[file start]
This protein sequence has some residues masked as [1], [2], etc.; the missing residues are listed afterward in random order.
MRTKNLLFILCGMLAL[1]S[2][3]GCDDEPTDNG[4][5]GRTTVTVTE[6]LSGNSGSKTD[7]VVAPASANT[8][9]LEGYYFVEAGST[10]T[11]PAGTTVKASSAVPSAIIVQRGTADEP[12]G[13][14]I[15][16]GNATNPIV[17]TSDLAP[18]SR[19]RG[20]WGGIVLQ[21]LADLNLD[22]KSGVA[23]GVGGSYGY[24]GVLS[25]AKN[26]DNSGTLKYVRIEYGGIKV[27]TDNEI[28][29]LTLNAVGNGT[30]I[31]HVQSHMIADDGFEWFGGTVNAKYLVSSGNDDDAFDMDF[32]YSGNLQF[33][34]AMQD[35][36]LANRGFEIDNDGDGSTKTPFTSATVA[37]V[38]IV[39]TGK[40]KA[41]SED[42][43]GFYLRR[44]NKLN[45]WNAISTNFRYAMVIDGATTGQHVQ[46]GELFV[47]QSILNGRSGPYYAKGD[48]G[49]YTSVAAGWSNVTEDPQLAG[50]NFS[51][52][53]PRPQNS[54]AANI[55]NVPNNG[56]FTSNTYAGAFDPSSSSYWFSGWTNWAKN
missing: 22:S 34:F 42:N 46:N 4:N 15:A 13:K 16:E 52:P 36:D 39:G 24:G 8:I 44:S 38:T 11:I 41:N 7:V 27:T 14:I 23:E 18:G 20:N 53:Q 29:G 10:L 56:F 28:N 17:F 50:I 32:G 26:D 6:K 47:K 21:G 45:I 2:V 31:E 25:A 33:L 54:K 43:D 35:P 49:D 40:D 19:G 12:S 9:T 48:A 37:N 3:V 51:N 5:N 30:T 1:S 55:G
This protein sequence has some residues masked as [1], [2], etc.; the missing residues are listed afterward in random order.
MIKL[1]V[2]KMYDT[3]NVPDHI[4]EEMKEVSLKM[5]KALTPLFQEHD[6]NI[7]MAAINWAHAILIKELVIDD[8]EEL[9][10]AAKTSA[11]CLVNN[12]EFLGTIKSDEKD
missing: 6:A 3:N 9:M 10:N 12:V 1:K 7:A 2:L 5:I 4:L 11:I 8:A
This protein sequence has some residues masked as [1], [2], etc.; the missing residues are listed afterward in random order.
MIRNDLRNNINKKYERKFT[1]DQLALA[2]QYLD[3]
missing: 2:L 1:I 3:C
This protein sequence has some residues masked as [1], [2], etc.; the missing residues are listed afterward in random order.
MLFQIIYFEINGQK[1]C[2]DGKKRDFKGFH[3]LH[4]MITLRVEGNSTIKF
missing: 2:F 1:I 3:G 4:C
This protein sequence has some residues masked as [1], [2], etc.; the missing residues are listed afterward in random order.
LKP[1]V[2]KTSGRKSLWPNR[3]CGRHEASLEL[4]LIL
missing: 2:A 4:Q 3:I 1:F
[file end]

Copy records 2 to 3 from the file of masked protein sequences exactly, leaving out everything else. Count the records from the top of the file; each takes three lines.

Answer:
This protein sequence has some residues masked as [1], [2], etc.; the missing residues are listed afterward in random order.
MIKL[1]V[2]KMYDT[3]NVPDHI[4]EEMKEVSLKM[5]KALTPLFQEHD[6]NI[7]MAAINWAHAILIKELVIDD[8]EEL[9][10]AAKTSA[11]CLVNN[12]EFLGTIKSDEKD
missing: 6:A 3:N 9:M 10:N 12:V 1:K 7:A 2:L 5:I 4:L 11:I 8:A
This protein sequence has some residues masked as [1], [2], etc.; the missing residues are listed afterward in random order.
MIRNDLRNNINKKYERKFT[1]DQLALA[2]QYLD[3]
missing: 2:L 1:I 3:C